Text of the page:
‘Hambantota mega economic zone to have 2,500 new industries’



article_image

 


By Lynn Ockersz


'The proposed mega economic zone in Hambantota will have 2,500 new industries. This will be in tune with Sri Lanka's initiative to be a notable industrialized country, Minister for Special Assignments Dr. Sarath Amunugama said.


Referring to a visit he had made to China recently with Prime Minister Ranil Wickremesinghe, Amunugama said that Chinese Premier Li Keqiang, whom they had met, had been of the view that Sri Lanka should be an industrial country. Two thousand five hundred production units would be brought from China to Sri Lanka, under Sri Lanka's current development drive, the Chinese Prime Minister had told his visitors, following this statement with the observation that, 'We must question traditional approaches to growth,'


Minister Amunugama was speaking as chief guest at the launch of the Conference on Human Capital, Food Security and Economic Development in South Asia, held at the Galadari, Colombo, on January 11th and 12th. The conference was co-organized by the Institute of Policy Studies of Sri Lanka (IPS), Centre for Development Economics and Sustainability (CDES) and the South Asia Research Network (SARN), Monash University.


Amunugama said, among other things, that Sri Lanka was, currently, 'One of the safest spots on earth.' Lots of interesting and positive changes were taking place in Colombo, for instance. One hundred and eighty hectares of land is being claimed from the sea for the 'Colombo Port City' project, which is being intended to transform into a financial hub in the region. He invited the delegates to do a stroll in the city to experience the wonderful, transformative changes taking place in the metropolis under the present administration. Amunugama added that years from now, if the conference delegates happen to visit Sri Lanka with their 'grand children', they could tell the latter that they (the delegates) were in Sri Lanka when the ground-breaking 'Port City' was beginning to take shape.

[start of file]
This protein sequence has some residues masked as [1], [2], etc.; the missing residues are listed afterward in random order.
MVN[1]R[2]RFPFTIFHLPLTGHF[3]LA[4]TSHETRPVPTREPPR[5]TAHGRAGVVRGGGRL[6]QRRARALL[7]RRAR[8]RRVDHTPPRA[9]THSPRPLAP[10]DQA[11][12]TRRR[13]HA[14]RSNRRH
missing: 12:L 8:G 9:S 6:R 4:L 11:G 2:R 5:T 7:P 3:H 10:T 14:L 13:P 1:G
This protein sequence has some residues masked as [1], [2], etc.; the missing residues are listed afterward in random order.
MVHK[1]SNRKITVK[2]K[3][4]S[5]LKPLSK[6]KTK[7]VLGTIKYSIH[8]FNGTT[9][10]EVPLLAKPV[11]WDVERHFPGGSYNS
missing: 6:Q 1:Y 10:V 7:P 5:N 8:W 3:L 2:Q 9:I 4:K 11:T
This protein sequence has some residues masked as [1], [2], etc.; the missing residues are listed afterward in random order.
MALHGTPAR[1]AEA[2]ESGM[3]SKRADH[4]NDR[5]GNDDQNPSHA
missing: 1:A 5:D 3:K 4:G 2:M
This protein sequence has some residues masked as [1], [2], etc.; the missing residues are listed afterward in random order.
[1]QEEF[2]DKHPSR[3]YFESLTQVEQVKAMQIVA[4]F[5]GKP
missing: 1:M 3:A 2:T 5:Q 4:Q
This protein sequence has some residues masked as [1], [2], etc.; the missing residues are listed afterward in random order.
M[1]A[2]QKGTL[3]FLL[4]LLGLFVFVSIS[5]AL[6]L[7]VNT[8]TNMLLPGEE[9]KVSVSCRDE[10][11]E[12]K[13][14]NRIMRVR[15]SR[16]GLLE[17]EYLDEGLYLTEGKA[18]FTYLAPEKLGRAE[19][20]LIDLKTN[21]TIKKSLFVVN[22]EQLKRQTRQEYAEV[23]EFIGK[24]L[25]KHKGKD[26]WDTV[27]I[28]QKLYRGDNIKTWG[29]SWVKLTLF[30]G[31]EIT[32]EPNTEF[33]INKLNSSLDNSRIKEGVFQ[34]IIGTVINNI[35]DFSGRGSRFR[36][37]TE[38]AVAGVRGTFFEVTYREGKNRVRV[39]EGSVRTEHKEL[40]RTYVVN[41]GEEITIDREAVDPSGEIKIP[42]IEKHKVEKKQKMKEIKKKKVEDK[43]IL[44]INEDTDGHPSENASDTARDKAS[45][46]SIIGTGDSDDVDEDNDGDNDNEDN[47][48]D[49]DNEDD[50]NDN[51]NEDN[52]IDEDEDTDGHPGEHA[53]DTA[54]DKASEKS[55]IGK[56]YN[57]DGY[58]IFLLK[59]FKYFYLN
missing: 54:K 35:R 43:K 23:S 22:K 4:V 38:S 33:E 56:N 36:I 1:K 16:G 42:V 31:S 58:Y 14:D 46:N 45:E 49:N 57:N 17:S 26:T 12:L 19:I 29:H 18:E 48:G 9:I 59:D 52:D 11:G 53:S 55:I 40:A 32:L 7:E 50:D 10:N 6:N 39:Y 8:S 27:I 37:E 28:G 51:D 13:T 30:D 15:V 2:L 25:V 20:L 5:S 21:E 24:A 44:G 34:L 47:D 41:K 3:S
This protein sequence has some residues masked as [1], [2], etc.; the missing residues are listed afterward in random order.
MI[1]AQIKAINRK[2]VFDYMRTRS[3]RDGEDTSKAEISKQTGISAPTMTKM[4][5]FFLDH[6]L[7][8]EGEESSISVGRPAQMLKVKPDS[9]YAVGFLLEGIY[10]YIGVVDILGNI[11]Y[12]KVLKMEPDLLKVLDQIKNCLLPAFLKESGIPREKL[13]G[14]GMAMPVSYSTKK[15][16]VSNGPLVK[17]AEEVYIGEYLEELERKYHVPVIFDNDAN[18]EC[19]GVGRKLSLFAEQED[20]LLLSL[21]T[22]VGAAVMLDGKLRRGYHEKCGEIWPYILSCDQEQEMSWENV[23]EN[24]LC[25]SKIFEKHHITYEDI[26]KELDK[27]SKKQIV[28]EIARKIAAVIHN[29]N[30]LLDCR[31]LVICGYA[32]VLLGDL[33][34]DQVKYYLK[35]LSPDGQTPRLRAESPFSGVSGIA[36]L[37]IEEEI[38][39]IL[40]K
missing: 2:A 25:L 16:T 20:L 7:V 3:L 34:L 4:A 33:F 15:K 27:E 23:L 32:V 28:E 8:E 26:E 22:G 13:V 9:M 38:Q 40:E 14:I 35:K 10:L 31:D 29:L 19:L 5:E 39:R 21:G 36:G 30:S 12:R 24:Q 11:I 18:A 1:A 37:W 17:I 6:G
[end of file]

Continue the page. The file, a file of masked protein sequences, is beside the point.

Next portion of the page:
Cautioning the audience to vast changes that were taking place in the global economy that could adversely affect emerging economies, following a decline in growth and creeping protectionism in the US and parts of Europe, the minister asked whether the developing world in particular was 'conceptually ready' to manage these unsettling changes. He warned that many achievements of the Obama era may be up for review in the future, given the uncertainties in economic policy currently playing out with the emergence of Donald Trump as US President.


Accordingly, Amunugama called on the conference to 'look at research issues from a futuristic perpective'. Quoting US President Barrack Obama the minister said: 'The world must be ready for rapid transitions in economic systems.'


 
 
 
 
 
 
 
 
 
 
animated gif
Processing Request
Please Wait...